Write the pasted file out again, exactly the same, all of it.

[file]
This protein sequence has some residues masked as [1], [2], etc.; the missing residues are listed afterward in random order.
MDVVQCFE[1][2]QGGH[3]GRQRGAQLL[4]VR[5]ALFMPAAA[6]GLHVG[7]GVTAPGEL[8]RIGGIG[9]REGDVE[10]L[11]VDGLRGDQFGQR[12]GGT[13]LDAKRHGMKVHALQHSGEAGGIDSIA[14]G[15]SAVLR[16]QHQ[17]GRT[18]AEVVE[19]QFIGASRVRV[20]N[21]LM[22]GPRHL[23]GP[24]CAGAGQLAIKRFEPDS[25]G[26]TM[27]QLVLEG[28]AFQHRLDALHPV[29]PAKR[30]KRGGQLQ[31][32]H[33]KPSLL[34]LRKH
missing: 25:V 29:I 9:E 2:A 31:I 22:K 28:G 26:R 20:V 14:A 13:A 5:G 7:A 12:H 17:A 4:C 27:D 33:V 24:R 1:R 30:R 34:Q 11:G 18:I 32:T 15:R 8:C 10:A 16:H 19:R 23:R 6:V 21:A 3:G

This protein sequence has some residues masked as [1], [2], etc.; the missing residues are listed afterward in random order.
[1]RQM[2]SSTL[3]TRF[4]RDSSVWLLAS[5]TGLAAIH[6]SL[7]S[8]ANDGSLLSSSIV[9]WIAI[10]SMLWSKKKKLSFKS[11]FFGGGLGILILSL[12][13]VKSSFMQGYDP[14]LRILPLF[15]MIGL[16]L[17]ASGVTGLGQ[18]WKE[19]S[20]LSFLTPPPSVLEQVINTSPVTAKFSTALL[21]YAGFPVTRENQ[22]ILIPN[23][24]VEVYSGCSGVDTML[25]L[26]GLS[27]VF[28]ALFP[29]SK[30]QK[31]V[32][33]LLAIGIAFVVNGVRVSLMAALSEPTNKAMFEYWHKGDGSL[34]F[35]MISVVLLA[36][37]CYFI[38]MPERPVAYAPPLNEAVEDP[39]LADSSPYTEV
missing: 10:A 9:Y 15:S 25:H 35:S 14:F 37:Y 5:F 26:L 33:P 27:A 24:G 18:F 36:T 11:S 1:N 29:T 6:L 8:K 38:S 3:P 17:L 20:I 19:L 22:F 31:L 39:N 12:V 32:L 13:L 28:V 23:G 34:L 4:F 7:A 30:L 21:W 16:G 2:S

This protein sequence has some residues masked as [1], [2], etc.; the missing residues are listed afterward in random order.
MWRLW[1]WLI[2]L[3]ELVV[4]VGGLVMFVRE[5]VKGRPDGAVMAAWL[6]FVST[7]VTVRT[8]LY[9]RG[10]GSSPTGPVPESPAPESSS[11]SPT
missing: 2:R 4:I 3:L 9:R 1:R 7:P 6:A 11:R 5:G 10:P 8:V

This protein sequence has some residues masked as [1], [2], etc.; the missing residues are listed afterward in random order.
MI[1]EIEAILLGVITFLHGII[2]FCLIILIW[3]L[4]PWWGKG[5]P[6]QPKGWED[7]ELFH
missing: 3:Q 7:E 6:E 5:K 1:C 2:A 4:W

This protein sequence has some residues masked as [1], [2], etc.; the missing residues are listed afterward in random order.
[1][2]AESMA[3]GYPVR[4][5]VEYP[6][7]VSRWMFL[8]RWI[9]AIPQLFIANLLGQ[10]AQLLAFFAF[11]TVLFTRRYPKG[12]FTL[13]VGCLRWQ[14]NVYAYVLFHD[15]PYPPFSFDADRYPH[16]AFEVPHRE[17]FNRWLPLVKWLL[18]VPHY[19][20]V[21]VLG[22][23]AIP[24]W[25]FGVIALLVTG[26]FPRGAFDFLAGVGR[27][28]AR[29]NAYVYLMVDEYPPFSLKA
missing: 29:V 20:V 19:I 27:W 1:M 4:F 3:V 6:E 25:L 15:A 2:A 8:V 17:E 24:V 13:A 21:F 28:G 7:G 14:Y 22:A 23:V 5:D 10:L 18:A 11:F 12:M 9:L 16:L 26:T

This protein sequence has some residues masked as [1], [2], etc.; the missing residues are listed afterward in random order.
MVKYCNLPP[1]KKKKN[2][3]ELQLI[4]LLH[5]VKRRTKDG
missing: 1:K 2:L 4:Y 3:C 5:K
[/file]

This protein sequence has some residues masked as [1], [2], etc.; the missing residues are listed afterward in random order.
MDVVQCFE[1][2]QGGH[3]GRQRGAQLL[4]VR[5]ALFMPAAA[6]GLHVG[7]GVTAPGEL[8]RIGGIG[9]REGDVE[10]L[11]VDGLRGDQFGQR[12]GGT[13]LDAKRHGMKVHALQHSGEAGGIDSIA[14]G[15]SAVLR[16]QHQ[17]GRT[18]AEVVE[19]QFIGASRVRV[20]N[21]LM[22]GPRHL[23]GP[24]CAGAGQLAIKRFEPDS[25]G[26]TM[27]QLVLEG[28]AFQHRLDALHPV[29]PAKR[30]KRGGQLQ[31][32]H[33]KPSLL[34]LRKH
missing: 25:V 29:I 9:E 2:A 31:I 22:K 28:G 26:R 20:V 14:A 13:A 5:G 7:A 12:H 17:A 4:C 27:D 33:V 24:R 1:R 30:R 34:Q 11:G 18:I 32:T 15:R 8:C 10:A 16:H 19:R 23:R 6:V 21:A 3:G

This protein sequence has some residues masked as [1], [2], etc.; the missing residues are listed afterward in random order.
[1]RQM[2]SSTL[3]TRF[4]RDSSVWLLAS[5]TGLAAIH[6]SL[7]S[8]ANDGSLLSSSIV[9]WIAI[10]SMLWSKKKKLSFKS[11]FFGGGLGILILSL[12][13]VKSSFMQGYDP[14]LRILPLF[15]MIGL[16]L[17]ASGVTGLGQ[18]WKE[19]S[20]LSFLTPPPSVLEQVINTSPVTAKFSTALL[21]YAGFPVTRENQ[22]ILIPN[23][24]VEVYSGCSGVDTML[25]L[26]GLS[27]VF[28]ALFP[29]SK[30]QK[31]V[32][33]LLAIGIAFVVNGVRVSLMAALSEPTNKAMFEYWHKGDGSL[34]F[35]MISVVLLA[36][37]CYFI[38]MPERPVAYAPPLNEAVEDP[39]LADSSPYTEV
missing: 10:A 9:Y 15:S 25:H 35:S 14:F 37:Y 5:F 26:L 33:P 27:A 24:G 18:F 36:T 11:S 1:N 29:T 6:L 8:K 38:S 3:P 17:L 20:I 19:L 22:F 31:L 39:N 12:V 32:L 13:L 28:V 23:G 34:L 4:F 7:A 30:L 21:W 16:G 2:S

This protein sequence has some residues masked as [1], [2], etc.; the missing residues are listed afterward in random order.
MWRLW[1]WLI[2]L[3]ELVV[4]VGGLVMFVRE[5]VKGRPDGAVMAAWL[6]FVST[7]VTVRT[8]LY[9]RG[10]GSSPTGPVPESPAPESSS[11]SPT
missing: 2:R 4:I 3:L 9:R 1:R 7:P 6:A 11:R 5:G 10:P 8:V

This protein sequence has some residues masked as [1], [2], etc.; the missing residues are listed afterward in random order.
MI[1]EIEAILLGVITFLHGII[2]FCLIILIW[3]L[4]PWWGKG[5]P[6]QPKGWED[7]ELFH
missing: 3:Q 7:E 6:E 5:K 1:C 2:A 4:W

This protein sequence has some residues masked as [1], [2], etc.; the missing residues are listed afterward in random order.
[1][2]AESMA[3]GYPVR[4][5]VEYP[6][7]VSRWMFL[8]RWI[9]AIPQLFIANLLGQ[10]AQLLAFFAF[11]TVLFTRRYPKG[12]FTL[13]VGCLRWQ[14]NVYAYVLFHD[15]PYPPFSFDADRYPH[16]AFEVPHRE[17]FNRWLPLVKWLL[18]VPHY[19][20]V[21]VLG[22][23]AIP[24]W[25]FGVIALLVTG[26]FPRGAFDFLAGVGR[27][28]AR[29]NAYVYLMVDEYPPFSLKA
missing: 29:V 20:V 19:I 27:W 1:M 4:F 3:V 6:E 25:L 15:A 2:A 8:V 17:E 24:V 13:A 21:F 28:G 7:G 14:Y 22:A 23:V 5:D 10:L 18:A 11:F 12:M 9:L 16:L 26:T

This protein sequence has some residues masked as [1], [2], etc.; the missing residues are listed afterward in random order.
MVKYCNLPP[1]KKKKN[2][3]ELQLI[4]LLH[5]VKRRTKDG
missing: 1:K 2:L 4:Y 3:C 5:K